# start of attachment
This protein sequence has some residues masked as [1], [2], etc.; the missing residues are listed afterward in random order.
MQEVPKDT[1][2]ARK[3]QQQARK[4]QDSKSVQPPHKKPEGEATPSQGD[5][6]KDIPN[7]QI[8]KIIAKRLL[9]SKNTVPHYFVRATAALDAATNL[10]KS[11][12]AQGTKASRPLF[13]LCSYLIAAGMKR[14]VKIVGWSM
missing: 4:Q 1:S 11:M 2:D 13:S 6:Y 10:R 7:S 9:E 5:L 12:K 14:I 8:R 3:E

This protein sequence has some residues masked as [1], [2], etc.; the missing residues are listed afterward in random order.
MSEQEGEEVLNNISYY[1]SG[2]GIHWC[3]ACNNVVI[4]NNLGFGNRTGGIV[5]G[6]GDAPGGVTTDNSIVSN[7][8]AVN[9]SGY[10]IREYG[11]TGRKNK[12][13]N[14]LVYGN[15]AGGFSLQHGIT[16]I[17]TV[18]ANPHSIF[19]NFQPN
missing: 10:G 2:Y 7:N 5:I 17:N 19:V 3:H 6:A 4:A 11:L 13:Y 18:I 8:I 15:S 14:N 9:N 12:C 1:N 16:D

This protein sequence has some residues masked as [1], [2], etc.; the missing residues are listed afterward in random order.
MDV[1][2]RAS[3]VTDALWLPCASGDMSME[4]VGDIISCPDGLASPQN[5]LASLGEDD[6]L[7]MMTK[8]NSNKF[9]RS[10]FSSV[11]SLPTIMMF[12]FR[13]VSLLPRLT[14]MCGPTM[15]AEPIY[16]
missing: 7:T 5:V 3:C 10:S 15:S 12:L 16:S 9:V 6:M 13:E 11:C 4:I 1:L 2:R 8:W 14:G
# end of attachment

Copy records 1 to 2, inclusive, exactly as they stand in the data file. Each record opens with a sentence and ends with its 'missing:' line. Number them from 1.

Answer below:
This protein sequence has some residues masked as [1], [2], etc.; the missing residues are listed afterward in random order.
MQEVPKDT[1][2]ARK[3]QQQARK[4]QDSKSVQPPHKKPEGEATPSQGD[5][6]KDIPN[7]QI[8]KIIAKRLL[9]SKNTVPHYFVRATAALDAATNL[10]KS[11][12]AQGTKASRPLF[13]LCSYLIAAGMKR[14]VKIVGWSM
missing: 4:Q 1:S 11:M 2:D 13:S 6:Y 10:R 7:S 9:E 5:L 12:K 14:I 8:R 3:E

This protein sequence has some residues masked as [1], [2], etc.; the missing residues are listed afterward in random order.
MSEQEGEEVLNNISYY[1]SG[2]GIHWC[3]ACNNVVI[4]NNLGFGNRTGGIV[5]G[6]GDAPGGVTTDNSIVSN[7][8]AVN[9]SGY[10]IREYG[11]TGRKNK[12][13]N[14]LVYGN[15]AGGFSLQHGIT[16]I[17]TV[18]ANPHSIF[19]NFQPN
missing: 10:G 2:Y 7:N 5:I 17:N 19:V 3:H 6:A 4:A 11:L 13:Y 18:I 8:I 15:S 14:N 9:N 12:C 1:N 16:D